Palliative care practitioner BJ Miller on redesigning our relationship with death. BJ Miller and the Zen Hospice Project previously.
Over these last two years, I've come to suspect that my cat has gotten better, more comprehensive planning around her eventual death than most people do.
The Economist's Quality of Death Index for 2015 was published last week. It attempts to measure the quality of palliative care in 80 countries. The top three countries (in order) are Britain, Australia, and New Zealand. And the bottom three countries? Philippines, Bangladesh, and Iraq. Here is The Economist's summary and here is the full report.
What should medicine do when it can't save your life? Atul Gawande looks at the system of final-stage treatment for terminal patients, which, despite more than 40 years of a hospice movement for better end of life care, often ensures that patients die exactly how they least want to: in a hospital, hooked up to machines. Gawande tries to envision how, "when the chemotherapy stops working, when we start needing oxygen at home, when we face high-risk surgery, when the liver failure keeps progressing, when we become unable to dress ourselves" medical care can focus on quality of life, rather than prolonging it. [more inside]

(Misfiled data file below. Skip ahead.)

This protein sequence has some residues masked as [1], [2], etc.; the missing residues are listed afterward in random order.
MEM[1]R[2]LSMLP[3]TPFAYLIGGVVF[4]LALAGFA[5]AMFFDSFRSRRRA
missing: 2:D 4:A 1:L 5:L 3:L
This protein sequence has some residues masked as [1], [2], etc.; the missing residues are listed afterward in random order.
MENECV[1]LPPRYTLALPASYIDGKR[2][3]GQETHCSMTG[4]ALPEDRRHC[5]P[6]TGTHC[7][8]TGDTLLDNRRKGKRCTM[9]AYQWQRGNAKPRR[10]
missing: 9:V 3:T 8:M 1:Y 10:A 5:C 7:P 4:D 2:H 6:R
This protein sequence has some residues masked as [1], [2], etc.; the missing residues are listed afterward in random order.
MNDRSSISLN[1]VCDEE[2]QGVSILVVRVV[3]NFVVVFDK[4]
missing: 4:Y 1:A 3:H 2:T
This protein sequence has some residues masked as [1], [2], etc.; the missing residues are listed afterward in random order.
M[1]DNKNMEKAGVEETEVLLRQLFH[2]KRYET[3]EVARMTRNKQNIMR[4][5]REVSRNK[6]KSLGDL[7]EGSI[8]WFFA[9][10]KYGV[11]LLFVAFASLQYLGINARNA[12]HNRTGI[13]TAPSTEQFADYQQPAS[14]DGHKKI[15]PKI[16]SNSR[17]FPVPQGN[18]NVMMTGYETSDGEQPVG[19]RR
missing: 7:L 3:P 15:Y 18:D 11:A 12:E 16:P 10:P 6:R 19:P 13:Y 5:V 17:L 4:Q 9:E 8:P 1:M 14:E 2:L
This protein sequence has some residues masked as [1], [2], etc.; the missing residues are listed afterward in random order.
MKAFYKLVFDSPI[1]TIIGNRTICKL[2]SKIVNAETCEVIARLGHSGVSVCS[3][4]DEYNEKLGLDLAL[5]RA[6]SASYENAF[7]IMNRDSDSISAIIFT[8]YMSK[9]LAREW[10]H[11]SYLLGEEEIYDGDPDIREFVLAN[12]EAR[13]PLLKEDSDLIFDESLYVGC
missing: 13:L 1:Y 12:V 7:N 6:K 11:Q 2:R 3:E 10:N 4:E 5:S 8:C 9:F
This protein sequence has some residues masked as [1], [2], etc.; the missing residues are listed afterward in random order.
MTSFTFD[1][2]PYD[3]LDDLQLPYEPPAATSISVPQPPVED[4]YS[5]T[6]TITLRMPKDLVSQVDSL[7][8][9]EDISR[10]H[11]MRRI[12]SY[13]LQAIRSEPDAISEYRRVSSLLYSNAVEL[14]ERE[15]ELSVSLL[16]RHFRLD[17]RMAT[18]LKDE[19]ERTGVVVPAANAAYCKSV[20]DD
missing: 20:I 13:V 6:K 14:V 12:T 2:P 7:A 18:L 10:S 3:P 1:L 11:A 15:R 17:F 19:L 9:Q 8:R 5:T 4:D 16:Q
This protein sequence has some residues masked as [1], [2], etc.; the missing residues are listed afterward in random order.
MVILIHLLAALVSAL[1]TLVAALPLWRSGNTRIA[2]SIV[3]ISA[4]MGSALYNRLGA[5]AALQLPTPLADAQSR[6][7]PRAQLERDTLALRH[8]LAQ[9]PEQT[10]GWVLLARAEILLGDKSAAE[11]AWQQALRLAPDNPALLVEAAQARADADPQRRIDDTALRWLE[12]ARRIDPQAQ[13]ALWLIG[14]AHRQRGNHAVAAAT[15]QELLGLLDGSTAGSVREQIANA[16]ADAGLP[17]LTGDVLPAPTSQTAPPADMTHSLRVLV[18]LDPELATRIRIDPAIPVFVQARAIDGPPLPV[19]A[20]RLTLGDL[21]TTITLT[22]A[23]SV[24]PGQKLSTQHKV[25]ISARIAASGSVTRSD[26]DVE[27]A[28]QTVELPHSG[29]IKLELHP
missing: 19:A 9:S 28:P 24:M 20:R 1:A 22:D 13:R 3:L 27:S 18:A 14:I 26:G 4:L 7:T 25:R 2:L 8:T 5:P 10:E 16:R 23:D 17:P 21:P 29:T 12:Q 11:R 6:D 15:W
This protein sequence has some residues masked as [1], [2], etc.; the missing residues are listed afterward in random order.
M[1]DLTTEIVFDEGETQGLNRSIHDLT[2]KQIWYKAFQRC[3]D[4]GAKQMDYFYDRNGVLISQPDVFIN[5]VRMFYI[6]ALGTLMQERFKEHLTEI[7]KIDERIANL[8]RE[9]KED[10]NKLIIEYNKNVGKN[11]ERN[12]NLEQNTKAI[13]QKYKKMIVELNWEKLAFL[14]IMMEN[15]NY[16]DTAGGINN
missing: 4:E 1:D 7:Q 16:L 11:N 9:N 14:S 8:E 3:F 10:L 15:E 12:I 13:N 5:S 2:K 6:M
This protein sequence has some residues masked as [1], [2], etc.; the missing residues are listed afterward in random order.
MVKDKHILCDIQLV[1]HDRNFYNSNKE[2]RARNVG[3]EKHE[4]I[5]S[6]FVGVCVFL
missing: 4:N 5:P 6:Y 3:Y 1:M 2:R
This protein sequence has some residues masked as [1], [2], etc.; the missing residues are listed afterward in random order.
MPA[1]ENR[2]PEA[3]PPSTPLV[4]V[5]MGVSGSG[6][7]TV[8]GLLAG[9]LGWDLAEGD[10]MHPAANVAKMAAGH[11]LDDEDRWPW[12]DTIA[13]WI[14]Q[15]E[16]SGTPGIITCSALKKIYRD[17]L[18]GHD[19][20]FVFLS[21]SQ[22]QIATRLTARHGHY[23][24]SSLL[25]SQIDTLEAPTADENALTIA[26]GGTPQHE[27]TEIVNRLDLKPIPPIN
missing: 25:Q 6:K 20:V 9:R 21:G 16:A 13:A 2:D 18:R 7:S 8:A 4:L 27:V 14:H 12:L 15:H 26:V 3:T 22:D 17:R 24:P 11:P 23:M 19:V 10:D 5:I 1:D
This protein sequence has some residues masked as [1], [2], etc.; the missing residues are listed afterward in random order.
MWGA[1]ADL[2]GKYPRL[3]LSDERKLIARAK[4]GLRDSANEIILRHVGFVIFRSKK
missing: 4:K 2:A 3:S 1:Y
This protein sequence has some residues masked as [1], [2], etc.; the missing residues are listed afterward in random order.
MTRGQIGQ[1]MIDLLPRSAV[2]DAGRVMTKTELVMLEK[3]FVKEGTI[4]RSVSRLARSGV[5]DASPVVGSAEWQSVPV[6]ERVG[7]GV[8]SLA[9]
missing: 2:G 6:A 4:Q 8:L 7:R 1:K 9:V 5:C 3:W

Dutch Legalize Euthanasia "The Netherlands has become the first country in the world to legalise mercy killing after a controversial law on euthanasia came into force on Monday." While tolerated for nearly two decades, opponents are comparing the practice to Nazi Geramny. Is this a step forward for those living with severe pain and no hope in sight?